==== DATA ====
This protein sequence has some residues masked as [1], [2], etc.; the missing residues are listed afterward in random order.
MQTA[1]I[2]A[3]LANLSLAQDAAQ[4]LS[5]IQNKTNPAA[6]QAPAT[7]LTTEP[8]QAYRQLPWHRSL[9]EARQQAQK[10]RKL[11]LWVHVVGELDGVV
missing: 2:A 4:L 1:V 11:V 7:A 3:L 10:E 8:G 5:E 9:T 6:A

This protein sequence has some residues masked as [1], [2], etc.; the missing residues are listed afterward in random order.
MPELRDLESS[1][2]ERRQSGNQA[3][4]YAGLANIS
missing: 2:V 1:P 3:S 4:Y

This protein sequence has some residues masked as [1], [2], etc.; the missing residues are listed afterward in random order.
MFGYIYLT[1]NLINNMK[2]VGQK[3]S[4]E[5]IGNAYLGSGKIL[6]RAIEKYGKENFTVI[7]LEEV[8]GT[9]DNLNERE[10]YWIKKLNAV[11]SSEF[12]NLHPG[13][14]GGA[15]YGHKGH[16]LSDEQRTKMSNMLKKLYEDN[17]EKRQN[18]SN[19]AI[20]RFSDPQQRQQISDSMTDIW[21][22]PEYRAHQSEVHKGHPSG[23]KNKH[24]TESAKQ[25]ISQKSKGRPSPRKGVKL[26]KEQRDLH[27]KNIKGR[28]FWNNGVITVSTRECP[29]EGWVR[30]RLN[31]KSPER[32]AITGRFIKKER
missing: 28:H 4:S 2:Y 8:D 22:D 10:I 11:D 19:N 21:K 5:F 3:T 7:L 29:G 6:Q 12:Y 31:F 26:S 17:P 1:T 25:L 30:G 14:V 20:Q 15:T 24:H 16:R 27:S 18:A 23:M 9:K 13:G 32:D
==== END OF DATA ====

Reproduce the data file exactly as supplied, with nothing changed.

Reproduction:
This protein sequence has some residues masked as [1], [2], etc.; the missing residues are listed afterward in random order.
MQTA[1]I[2]A[3]LANLSLAQDAAQ[4]LS[5]IQNKTNPAA[6]QAPAT[7]LTTEP[8]QAYRQLPWHRSL[9]EARQQAQK[10]RKL[11]LWVHVVGELDGVV
missing: 2:A 4:L 1:V 11:V 7:A 3:L 10:E 8:G 5:E 9:T 6:A

This protein sequence has some residues masked as [1], [2], etc.; the missing residues are listed afterward in random order.
MPELRDLESS[1][2]ERRQSGNQA[3][4]YAGLANIS
missing: 2:V 1:P 3:S 4:Y

This protein sequence has some residues masked as [1], [2], etc.; the missing residues are listed afterward in random order.
MFGYIYLT[1]NLINNMK[2]VGQK[3]S[4]E[5]IGNAYLGSGKIL[6]RAIEKYGKENFTVI[7]LEEV[8]GT[9]DNLNERE[10]YWIKKLNAV[11]SSEF[12]NLHPG[13][14]GGA[15]YGHKGH[16]LSDEQRTKMSNMLKKLYEDN[17]EKRQN[18]SN[19]AI[20]RFSDPQQRQQISDSMTDIW[21][22]PEYRAHQSEVHKGHPSG[23]KNKH[24]TESAKQ[25]ISQKSKGRPSPRKGVKL[26]KEQRDLH[27]KNIKGR[28]FWNNGVITVSTRECP[29]EGWVR[30]RLN[31]KSPER[32]AITGRFIKKER
missing: 28:H 4:S 2:Y 8:D 22:D 10:I 11:D 19:N 21:K 5:F 3:T 7:L 29:G 6:Q 12:Y 31:F 26:S 17:P 1:T 25:L 30:G 14:V 20:Q 15:T 24:H 16:R 27:S 18:A 23:M 9:K 13:G 32:D